City Manager Mike Wildgen is crunching the numbers for shuffling pay scales at city hall.
A job with the city of Lawrence generally pays a competitive wage, but bringing the city's payroll system into today's market could cost anywhere from $16,000 to $300,000 next year.
That's the assessment of a consultant paid to analyze the city's personnel system in terms of job classifications, evaluations and compensation packages.
Justin W. Johnson, a consultant for Ralph Andersen & Associates, of Dallas, revealed his assessment Tuesday night to Lawrence city commissioners.
His bottom line: City jobs pay about average wages when compared to a survey of similar jobs in 14 area cities, six nearby public organizations and eight local businesses.
"That's a good thing," Johnson said.
Seven job classifications, however, fell below the average wage. Among them were supervisors of recreation centers, system analysts and plant mechanics.
Johnson said it would cost the city $16,000 a year for the city to bring those employees up to speed with competitive wages elsewhere.
Putting the entire plan into action, however, would cost the city about $300,000 more next year, City Manager Mike Wildgen said, because the plan would increase the cap for many jobs in which employees already have reached the tops of their merit-pay ladders.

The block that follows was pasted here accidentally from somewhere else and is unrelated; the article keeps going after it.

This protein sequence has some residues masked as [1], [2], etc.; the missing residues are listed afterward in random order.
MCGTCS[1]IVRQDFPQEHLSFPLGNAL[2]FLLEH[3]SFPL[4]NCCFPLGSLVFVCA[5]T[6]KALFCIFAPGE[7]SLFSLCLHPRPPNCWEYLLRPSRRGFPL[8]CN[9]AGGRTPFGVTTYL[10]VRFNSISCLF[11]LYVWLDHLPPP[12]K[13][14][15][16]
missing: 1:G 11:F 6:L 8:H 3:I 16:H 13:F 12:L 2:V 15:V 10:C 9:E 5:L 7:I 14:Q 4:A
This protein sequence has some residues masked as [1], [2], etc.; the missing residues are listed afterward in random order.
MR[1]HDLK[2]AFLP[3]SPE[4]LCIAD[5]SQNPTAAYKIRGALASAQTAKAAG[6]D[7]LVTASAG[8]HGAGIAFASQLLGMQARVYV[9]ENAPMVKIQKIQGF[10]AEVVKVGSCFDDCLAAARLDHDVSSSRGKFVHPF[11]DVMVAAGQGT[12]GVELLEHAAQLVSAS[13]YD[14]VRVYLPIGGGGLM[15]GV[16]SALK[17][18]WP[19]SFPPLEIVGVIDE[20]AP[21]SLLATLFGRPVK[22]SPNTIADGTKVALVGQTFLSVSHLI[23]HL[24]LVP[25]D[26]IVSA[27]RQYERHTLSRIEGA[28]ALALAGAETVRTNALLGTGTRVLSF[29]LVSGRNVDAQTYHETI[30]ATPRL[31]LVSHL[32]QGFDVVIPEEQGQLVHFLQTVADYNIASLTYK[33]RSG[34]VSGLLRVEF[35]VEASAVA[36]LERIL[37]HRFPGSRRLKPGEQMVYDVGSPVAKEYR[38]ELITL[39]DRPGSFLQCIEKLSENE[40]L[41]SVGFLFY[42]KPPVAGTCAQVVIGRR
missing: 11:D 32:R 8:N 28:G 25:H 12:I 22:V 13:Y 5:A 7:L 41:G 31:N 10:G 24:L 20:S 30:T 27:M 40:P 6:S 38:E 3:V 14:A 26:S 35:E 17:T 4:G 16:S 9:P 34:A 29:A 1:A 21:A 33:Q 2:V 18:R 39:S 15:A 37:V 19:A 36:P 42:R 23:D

Karen DeGasperi, the city's personnel specialist, said 49 percent of the city's 535 full-time employees already had "maxed out" on merit-pay increases.
A maxed-out custodian, for example, currently would earn $19,608 a year. Under the new plan, the custodian could earn up to $21,564 through merit pay -- a potential 10 percent increase.
Wildgen hasn't decided which options to include in his proposed city budget for 1996, but he did assure one thing: Anyone already at the top of the merit-pay scale wouldn't be forced to take a pay cut, if the plan recommended lowering the cap for that particular job.
"I'm looking at recommending some changes," Wildgen said after Tuesday's meeting. "One option is very expensive. One isn't."